For the full review with pictures, click http://poachedmag.com/2013/04/19/review-fordham-grand/
Along the quiet Craig Rd in Chinatown, lies a large wooden door. Beyond which, you get transported into an alternate reality. A reality where you lose the sense of time and the hustle and bustle of the surrounding business district.
No, it’s not the magical door to Narnia. But for those who know of it, it is a door to somewhere possibly as good. The door opens to a dark, windowless bistro and bar called Fordham & Grand
. Somewhat nondescript; you might miss it if you weren’t looking for it. It is a place so dark and hidden, it seemingly allows you to forget about the outside world for just a little while – not helped at all by the affordably priced wines there.
Fordham & Grand is the pet project of Tim Lim
and Tron Young
who met while working in the service line at Tetsuya’s in Sydney. The restaurant opens till late and features a unique cocktail menu painstakingly crafted by owner/bar-tender Tron.
Helming the kitchen is Chef Fong Kean Hun
who has had an illustrious career working in restaurants such as SANTI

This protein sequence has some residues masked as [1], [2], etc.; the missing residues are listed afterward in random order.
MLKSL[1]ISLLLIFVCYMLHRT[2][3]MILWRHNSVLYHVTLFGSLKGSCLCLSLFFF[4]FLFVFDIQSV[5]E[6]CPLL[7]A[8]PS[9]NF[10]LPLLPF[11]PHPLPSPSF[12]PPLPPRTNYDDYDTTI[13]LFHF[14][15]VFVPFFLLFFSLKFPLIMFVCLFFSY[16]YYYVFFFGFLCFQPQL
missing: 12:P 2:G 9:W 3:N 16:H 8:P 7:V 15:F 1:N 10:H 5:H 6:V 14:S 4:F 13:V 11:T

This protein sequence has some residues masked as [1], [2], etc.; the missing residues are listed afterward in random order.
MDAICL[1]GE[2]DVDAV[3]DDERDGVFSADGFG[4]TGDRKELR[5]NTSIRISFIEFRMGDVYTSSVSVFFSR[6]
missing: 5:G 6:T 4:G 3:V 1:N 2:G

and Joel Robuchon Restaurant
. The fussy attention to detail required at those high levels is fittingly reflected in his food here. The menu was well thought out. Dishes were not haphazardly put together, and every ingredient in each dish had a role to play in terms of flavour, texture or aesthetics.
A terrific dish to start the meal with is the Fish Broth with Seafood and Garlic Toast ($17)
. The broth was light and clear, with the flavour of the fish coming through cleanly almost like a consommé. The flavourful soup comes with nice bite-sized chunks of prawns, octopus, scallops and a wonderfully garlicky buttered toast.
Another highlight was the Green Pea Risotto ($24)
with zucchini flower and parmesan. It hit all the right spots. It was rich, creamy, firm to the bite and the crispy zucchini flower tempuras provided the perfect textural contrast. Sworn carnivores out there, don’t be put off by this dish although it’s green and – gasp – vegetarian. Amazing things can be done with vegetables in the hands of the right person, as shown by this dish.
The Lobster Linguini ($28)
with ginger, chilli, coriander and olive oil was, however, the star of the show. This dish was a twist on the traditional Aglio Olio – which believe me, 99 per cent of the restaurants do not get right. The chilli, coriander and ginger combined to give the dish a wonderful fragrance and spice while the lobster added a savoury and sweet punch. Finally, the olive oil formed the vehicle which brought those flavours together, coating the linguini with all that goodness and leaving you wanting more after...